- John Boehner faces bipartisan pressure to allow gay-rights vote
- Martin Bashir resigns from MSNBC over ‘ill-judged’ comments about Sarah Palin
- Rep. Duncan Hunter: While Obama prays for Iranian change, U.S. should ready its nukes
- Best company ever? Veteran Beer Co. exists to employ vets, provide quality beer
- Iran official: Sanctions ‘utterly failed’ to stop nuclear program
- ‘Black Santa’ display at IU sparks student outrage
- Joint Chiefs chair Dempsey: Pentagon, VA too slow in merging medical systems
- Sen. Ben Cardin hits Ukraine for crackdown on Kiev protests
- Drone technology turns South, targets feral pigs to kill
- Puerto Rico caravan honoring Paul Walker ends in 6 drunken-driving arrests, 72 speeding tickets
Once written off, Gingrich surges
Polls reflect strong showings in debates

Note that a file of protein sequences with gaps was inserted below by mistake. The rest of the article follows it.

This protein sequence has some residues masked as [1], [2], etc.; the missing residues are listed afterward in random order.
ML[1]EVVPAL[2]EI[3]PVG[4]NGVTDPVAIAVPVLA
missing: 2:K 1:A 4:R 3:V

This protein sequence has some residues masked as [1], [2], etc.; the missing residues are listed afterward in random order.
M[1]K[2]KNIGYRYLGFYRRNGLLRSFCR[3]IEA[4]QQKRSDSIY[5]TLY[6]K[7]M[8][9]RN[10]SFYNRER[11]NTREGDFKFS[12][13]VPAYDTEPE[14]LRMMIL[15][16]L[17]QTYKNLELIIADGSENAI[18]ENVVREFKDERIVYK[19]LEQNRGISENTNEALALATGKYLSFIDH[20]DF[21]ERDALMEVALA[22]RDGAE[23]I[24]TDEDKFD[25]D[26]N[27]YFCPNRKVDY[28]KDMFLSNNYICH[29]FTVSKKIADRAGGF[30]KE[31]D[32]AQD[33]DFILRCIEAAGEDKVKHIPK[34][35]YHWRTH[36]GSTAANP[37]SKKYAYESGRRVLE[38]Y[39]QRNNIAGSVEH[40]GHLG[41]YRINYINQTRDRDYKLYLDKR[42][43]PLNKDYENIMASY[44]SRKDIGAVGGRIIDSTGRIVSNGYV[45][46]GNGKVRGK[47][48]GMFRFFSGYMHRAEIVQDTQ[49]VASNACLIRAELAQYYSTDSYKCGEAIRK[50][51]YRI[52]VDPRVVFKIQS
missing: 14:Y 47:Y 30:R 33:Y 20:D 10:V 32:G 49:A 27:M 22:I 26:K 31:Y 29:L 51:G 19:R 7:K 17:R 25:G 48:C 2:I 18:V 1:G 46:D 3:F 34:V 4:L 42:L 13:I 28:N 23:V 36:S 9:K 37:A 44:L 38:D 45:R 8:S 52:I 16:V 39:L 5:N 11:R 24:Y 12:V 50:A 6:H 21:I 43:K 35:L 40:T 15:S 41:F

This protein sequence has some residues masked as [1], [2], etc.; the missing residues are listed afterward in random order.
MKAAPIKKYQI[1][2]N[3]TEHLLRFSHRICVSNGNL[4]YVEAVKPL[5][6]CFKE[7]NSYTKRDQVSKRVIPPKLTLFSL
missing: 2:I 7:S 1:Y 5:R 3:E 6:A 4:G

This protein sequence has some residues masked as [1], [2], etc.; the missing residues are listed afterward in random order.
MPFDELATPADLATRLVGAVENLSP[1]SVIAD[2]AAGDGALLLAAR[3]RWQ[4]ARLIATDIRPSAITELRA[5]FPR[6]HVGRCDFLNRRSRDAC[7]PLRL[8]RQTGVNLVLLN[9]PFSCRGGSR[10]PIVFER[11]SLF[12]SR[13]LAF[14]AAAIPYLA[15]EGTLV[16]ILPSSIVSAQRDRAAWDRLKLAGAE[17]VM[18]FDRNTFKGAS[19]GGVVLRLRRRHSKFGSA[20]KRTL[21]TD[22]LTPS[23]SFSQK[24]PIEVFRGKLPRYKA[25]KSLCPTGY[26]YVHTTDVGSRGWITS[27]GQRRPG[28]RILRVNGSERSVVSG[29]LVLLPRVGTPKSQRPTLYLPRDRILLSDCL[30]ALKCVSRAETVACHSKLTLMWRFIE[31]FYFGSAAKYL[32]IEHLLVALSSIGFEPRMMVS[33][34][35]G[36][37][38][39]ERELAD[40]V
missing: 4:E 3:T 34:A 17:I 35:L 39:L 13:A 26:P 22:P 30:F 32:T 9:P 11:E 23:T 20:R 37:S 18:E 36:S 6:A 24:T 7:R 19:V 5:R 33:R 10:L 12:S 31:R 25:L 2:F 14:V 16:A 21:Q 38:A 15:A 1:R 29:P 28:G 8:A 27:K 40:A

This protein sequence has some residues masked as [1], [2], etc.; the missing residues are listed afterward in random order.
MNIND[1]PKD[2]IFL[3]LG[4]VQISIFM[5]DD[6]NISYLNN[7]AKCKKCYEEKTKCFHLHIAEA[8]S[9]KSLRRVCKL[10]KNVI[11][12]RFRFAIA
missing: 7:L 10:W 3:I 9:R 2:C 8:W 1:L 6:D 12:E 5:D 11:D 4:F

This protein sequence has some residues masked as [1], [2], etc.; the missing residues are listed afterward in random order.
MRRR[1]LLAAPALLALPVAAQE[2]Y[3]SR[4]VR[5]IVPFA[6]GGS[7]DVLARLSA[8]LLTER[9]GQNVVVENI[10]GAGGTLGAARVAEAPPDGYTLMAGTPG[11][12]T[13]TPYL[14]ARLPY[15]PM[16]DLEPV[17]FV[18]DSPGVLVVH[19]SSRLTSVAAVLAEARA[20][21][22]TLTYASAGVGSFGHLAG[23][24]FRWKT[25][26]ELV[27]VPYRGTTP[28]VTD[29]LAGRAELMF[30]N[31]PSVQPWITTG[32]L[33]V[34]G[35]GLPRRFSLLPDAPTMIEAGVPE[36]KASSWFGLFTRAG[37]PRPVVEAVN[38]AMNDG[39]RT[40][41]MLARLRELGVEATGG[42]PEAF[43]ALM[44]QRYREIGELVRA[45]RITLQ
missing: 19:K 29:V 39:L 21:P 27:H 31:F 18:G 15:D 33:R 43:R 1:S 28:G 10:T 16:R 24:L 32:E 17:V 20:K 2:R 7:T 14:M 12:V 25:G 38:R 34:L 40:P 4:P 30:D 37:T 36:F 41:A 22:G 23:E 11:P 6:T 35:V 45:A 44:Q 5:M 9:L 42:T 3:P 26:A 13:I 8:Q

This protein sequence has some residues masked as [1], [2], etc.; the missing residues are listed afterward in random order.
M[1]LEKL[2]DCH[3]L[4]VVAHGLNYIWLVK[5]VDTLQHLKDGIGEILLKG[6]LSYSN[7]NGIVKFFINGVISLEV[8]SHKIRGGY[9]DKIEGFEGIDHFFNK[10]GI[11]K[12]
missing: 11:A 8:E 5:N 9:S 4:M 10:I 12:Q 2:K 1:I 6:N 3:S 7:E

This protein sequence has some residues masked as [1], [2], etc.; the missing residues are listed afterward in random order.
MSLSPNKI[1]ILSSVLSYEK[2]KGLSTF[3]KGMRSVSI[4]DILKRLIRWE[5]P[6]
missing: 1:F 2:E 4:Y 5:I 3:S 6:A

Question of the Day
After stumbling badly out of the gate, Newt Gingrich’s presidential campaign is showing surprising signs of life — rising in the polls and even attracting rising support from evangelical voters who have long been cool to the former House speaker.
“I definitely think it ends up Newt versus [former Massachusetts Gov.] Mitt Romney at some point after the caucuses and primaries are under way,” said Iowa House Majority Leader Linda Upmeyer, a Republican who has endorsed the Georgian in her state’s key January caucuses.
Coupling a string of strong debate performance with rising doubts among the party faithful about the viability of Texas Gov. Rick Perry and Mr. Cain, Mr. Gingrich could become the race’s new magnet for Republicans looking for an alternative to Mr. Romney.